A look back at The Spy Who Loved Me novel

Cover to the Signet U.S. paperback edition of The Spy Who Loved Me (1962)

Five years ago, the blog published a post that described The Man With the Golden Gun, Ian Fleming’s final novel, as “the runt of the litter” for Fleming’s original tales.

But, for many Fleming fans, The Spy Who Loved Me is really the runt of the litter.

It’s a very unusual novel. Fleming, in his 50s at the time, wrote a first-person story from the perspective of a woman in her 20s.

Context: Fleming had been writing Bond novels for roughly a decade when The Spy Who Loved Me was published

The author took a major detour from his previous Bond tales. The novel is told in the first person. Fleming’s previous novels and short stories were told in the third person.

What’s different: The novel is told from the perspective of Viv Michael, a Canadian, who has endured affairs that didn’t work out. She decided to emigrate to North America. She has planned out a long trip she intends to make by motor scooter.

The first two-thirds of the novel concerns Viv’s love affairs in Europe. Afterward, she opts to emigrate to North America. She ends up in northern New York State. Viv gets hired for a couple of weeks to mind the operations at a motel in the region. But all is not what it is what it seems to be.

Climax: Viv is about to get killed by Horror and Sluggsy, two hoods, just before Bond arrives. The agent is driving from Toronto to Washington, D.C., after a mission involving SPECTRE.

More context: Fleming practically disowned this story. Supposedly, when Fleming did his deal with Danjaq/Eon, the filmmakers could only use the title.

Still more context: One chapter consists of Bond telling Viv what he was up to in Canada. If (and Danjaq/Eon has said this will never happen) there were a Bond streaming TV series, that would make for a great episode.

Conclusion: Fleming was really in experimental mode. At one point, “All women love semi-rape,” Viv says in Chapter 14 (“Bimbo”). That was likely cringe-worthy in 1962, when the novel was published.

At the same time, Fleming deserves a tip of the cap for going so far out from his earlier efforts.

This was his last effort before On Her Majesty’s Secret Service, his biggest epic. Whatever you feel about Fleming, he wasn’t afraid to change directions.

9 Responses

  1. If they were to allow someone to rewrite this, I’d start with Bond in London and then expand the Canada sequence. That would be part one, and in third person.
    Part two begins with Viv’s arrival at the motel. This would be in first person. Bits of her background could be sprinkled into the story. Then comes where Fleming takes over with the beginning of the storm.

  2. I must say as a true fan of the original books, reread frequently, this was the least enjoyable. Having said that, I did enjoy the perspective after Bond arrived and confronted the villains; did not care for Viv’s backstory, but liked the US premise. Still prefer the standard novel formula. I really enjoy The Man with the Golden Gun novel as much as any. Favorite is Thunderball.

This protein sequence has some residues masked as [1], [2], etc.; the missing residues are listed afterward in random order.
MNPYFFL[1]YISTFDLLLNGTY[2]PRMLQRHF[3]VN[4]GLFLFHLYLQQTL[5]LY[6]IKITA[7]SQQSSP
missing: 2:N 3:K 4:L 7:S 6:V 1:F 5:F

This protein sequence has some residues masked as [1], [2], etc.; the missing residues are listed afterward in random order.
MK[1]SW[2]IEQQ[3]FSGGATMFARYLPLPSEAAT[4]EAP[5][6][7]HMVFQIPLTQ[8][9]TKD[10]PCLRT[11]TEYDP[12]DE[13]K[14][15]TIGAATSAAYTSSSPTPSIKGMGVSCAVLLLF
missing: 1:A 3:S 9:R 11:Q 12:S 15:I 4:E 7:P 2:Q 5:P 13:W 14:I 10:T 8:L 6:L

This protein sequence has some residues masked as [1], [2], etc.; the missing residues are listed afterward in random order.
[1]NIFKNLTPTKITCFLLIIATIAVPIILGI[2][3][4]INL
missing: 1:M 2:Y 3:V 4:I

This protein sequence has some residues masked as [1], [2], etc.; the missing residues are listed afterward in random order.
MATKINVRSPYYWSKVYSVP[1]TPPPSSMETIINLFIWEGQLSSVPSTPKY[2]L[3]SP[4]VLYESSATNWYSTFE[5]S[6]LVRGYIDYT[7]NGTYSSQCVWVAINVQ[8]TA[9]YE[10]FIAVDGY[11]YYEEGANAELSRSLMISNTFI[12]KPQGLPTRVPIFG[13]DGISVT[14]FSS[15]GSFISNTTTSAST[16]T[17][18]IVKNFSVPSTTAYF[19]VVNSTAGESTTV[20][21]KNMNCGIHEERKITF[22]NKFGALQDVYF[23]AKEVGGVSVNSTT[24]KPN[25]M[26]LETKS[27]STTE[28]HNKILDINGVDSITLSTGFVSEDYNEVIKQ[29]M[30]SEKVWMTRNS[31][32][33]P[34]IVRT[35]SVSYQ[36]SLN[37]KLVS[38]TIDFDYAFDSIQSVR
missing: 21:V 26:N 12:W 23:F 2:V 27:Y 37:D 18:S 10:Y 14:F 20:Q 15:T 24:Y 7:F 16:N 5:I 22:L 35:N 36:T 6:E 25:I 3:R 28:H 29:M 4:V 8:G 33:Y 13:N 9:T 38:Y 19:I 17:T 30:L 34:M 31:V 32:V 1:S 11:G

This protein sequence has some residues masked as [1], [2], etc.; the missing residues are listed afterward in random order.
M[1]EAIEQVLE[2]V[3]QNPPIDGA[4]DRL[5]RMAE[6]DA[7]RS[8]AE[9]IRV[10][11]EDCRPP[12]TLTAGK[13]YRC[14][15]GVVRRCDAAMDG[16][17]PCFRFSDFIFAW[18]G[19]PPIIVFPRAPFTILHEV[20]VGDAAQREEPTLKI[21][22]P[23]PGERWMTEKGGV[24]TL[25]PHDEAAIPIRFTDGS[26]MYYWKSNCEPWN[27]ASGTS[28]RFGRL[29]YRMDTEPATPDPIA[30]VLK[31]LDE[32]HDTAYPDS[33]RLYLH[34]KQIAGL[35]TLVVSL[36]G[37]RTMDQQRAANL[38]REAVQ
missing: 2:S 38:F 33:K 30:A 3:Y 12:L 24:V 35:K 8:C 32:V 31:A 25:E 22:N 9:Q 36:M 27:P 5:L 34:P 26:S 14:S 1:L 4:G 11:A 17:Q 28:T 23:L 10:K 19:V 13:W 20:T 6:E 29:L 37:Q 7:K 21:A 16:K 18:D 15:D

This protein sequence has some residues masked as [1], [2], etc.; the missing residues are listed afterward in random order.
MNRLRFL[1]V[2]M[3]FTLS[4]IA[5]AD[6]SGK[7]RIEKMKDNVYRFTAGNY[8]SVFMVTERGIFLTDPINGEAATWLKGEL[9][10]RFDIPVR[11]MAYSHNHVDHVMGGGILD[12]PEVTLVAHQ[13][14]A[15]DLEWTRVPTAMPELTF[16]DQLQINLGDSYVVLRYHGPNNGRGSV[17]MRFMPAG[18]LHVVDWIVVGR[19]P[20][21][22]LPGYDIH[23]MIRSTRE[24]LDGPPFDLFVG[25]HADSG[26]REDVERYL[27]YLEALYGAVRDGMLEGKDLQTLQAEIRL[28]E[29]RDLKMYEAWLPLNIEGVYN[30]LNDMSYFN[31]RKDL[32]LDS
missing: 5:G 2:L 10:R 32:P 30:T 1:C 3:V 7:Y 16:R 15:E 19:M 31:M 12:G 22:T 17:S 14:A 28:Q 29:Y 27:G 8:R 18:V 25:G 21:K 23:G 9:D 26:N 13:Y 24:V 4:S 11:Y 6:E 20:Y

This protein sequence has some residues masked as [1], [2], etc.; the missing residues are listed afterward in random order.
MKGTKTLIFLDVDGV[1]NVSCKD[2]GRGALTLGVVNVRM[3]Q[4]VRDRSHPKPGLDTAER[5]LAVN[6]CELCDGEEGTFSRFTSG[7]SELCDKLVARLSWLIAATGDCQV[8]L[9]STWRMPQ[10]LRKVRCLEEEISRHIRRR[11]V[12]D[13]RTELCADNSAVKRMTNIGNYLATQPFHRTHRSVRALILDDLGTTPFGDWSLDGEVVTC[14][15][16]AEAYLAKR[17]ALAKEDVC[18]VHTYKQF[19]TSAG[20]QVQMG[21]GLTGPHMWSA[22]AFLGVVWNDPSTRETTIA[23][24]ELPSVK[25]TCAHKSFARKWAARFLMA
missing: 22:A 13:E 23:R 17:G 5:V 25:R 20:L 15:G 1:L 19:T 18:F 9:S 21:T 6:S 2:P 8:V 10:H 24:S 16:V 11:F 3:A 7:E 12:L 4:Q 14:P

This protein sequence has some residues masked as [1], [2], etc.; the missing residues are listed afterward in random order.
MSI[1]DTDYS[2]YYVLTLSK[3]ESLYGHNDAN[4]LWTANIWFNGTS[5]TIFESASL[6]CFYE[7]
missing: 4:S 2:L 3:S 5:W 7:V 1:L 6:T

3. Diamonds are Forever and Thunderball are two of my favorites because of the friendship between Bond and Felix.

  4. Even with all the bad press I still enjoy this novel. I first read it when I was around 13 and it felt like porn to my young mind. I liked Fleming’s experimentation. My favorite scene is when Bond arrives at night in the rain Viv opens the door and thinks he looks like a third hood. The downside to me are the tactical mistakes Bond makes and the hoods keep coming back until he finally offs them.

  5. Great summary of the book, and I notice you have used one of my favorite covers as the illustration! I agree with Mr. Poplawski and enjoy this very much. I was in my late teens when I first read SWLM and found the voice authentic. “This was his last effort before On Her Majesty’s Secret Service, his biggest epic. Whatever you feel about Fleming, he wasn’t afraid to change directions.” –good observation.

    (PS Viv is better described as being in northern NY, not upstate. The word “upstate” is used, alas, for anything north of NYC. Northern NY, also called “the north country” is a better way to talk about the more rural part of the state she is in.)

  6. Frieda, who posted above, presented at a recent SAMLA conference how early novel critics praised Fleming’s efforts for TSWLM and how despite attempts to supress its publication, it sold in COPIOUS quantities and printings. It’s an excellent novel.

    If certain phrases were considered cringeworthy at the time, they went uncommented upon for over 50 years.

  7. I altered to say “northern New York State.”

  8. I liked the book better now than when I first read it years ago at the age of 14. The last third of TSWLM is especially suspenseful & compelling. BTW Has anybody read the exciting 1967-68 UK comic strip adaptation by Jim Lawrence & Yarloslav Horak? It cuts out some of the narrative fat & even expands (quite vividly) the SPECTRE/Canada subplot described by Bond in the novel.

  9. You forget that Liv is not a US Citizen, and thereby wouldn’t know that. To me, being in California, it’s upstate New York.

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